In D.C., there’s the whoosh of cars on the Beltway and the ping as Metro doors open and shut. It’s the droning schmooze of Hill staffers after hours at local dives. But it’s also U Street’s storied jazz history. It’s bucket drummers outside the Smithsonian or street musicians’ steel guitars in Chinatown.
For students in CAS professor Shalini Ayyagari’s class Music Cultures of Washington, D.C., the sounds of the city have become a crash course in ethnomusicology and the rhythm of their urban home.
Street Music is about: Blurring Lines
Colin Wick ’14 is a sax and clarinet player from Seattle. Back home during the summer, he and a few friends would jam around Pike Place Market. Unlike playing in an orchestra under bright stage lights, there his audience was close. He could see their reactions immediately, could tell if they were having fun. “You feel a lot closer to your audience when you play on the street,” Wick said.
Ayyagari’s class gave him an excuse to explore street music more seriously. Students develop an ethnomusicology project in D.C., conduct interviews, connect their observations to larger research questions, deal with the practical matters of consent forms, and schedule at least five interviews with their subjects.
In Wick’s case, this meant tapping into the community of musicians that play the soundtrack for Washington’s morning commutes. There was Raycurt Johnson, a violinist and vocalist who plays as a community member in AU’s symphony orchestra. Johnson can also be found at Friendship Heights and L’Enfant Plaza Metro stops.
Wick happened upon a guitarist at Metro Center whose sound drew him and who became a part of his study. There’s a trumpet player who frequents the Friendship Heights stop and a bucket drummer who can be found at Gallery Place–Chinatown.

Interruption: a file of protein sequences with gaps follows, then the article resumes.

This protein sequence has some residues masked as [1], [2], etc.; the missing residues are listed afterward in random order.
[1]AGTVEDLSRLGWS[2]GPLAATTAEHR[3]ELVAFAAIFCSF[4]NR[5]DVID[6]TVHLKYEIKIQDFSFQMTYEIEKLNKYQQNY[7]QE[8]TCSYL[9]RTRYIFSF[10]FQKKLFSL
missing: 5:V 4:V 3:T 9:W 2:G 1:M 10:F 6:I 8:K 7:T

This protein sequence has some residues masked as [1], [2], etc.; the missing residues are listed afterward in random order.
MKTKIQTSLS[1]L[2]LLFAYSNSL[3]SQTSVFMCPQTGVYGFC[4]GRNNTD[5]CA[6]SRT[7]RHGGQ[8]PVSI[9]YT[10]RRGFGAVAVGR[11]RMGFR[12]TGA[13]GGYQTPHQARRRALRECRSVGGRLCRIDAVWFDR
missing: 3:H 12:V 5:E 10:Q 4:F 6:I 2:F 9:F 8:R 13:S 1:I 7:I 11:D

These folks can really play. “I want to debunk the myth that street musicians are homeless or in some way inferior to musicians that play in more traditional venues,” said Wick. He knows that passersby see a can or guitar case set out for tips and often assume the players are down on their luck, and in need of financial aid.
What Wick has seen instead, from the perspective of the musicians, is people stopping in their morning bustle to clap their hands and dance. He saw an Express distributor sing with Johnson. A bucket drummer noticed someone on the street who was really into the beat and handed off a pair of sticks. Together, musician and man-on-the-street played a five minute impromptu duet.
For his final project, Wick hopes to use a Google map of the Metro system and overlay information about the musicians who play there, what they think about playing on the street — plus a short recording of music and ambient soundscape that Wick has gathered with condenser mic and computer.
D.C.’s Own Funk Derivative: Go-Go
Unlike Wick, Allie Martin ’14 grew up in the metro area. Raised in Prince George’s County, she heard Go-Go on the radio, mixed in with other types of hip-hop and R&B. It wasn’t until high school that she realized Go-Go was not everywhere, but “only in the DMV [District, Maryland, Virginia].”
For non-D.C. natives, it’s important to clarify that Go-Go has nothing to do with girls in high, white boots. Ayyagari explains that “it’s a music genre that’s unique to D.C. It came about in the 1970s, and it’s kind of a crossover of hip-hop and funk.”
Think funk. Then imagine what you’d do to keep that beat going. “It was created to keep people on the dance floor during a live set,” said Martin. “Instead of completely stopping the music between songs, the beat remains constant throughout. It’s called Go-Go because it doesn’t stop.”
Go-Go has evolved from a percussive beat that kept things rolling to improvisation, call-and-response, and heavy interaction with audiences. But at its core, according to Martin, is still that beat. “If you strip a song of all of its melodic components, that’s all you’re left with,” said Martin in her podcast. She breaks down local band Mambo Sauce’s 2007 hit “Welcome to D.C.” Under the vocal track, keyboard, guitar, and yes, cowbell, there is that essential, trademark Go-Go beat.
For Martin, “The best part of this experience is realizing that I have so much to learn about something I considered myself an expert in only months ago.”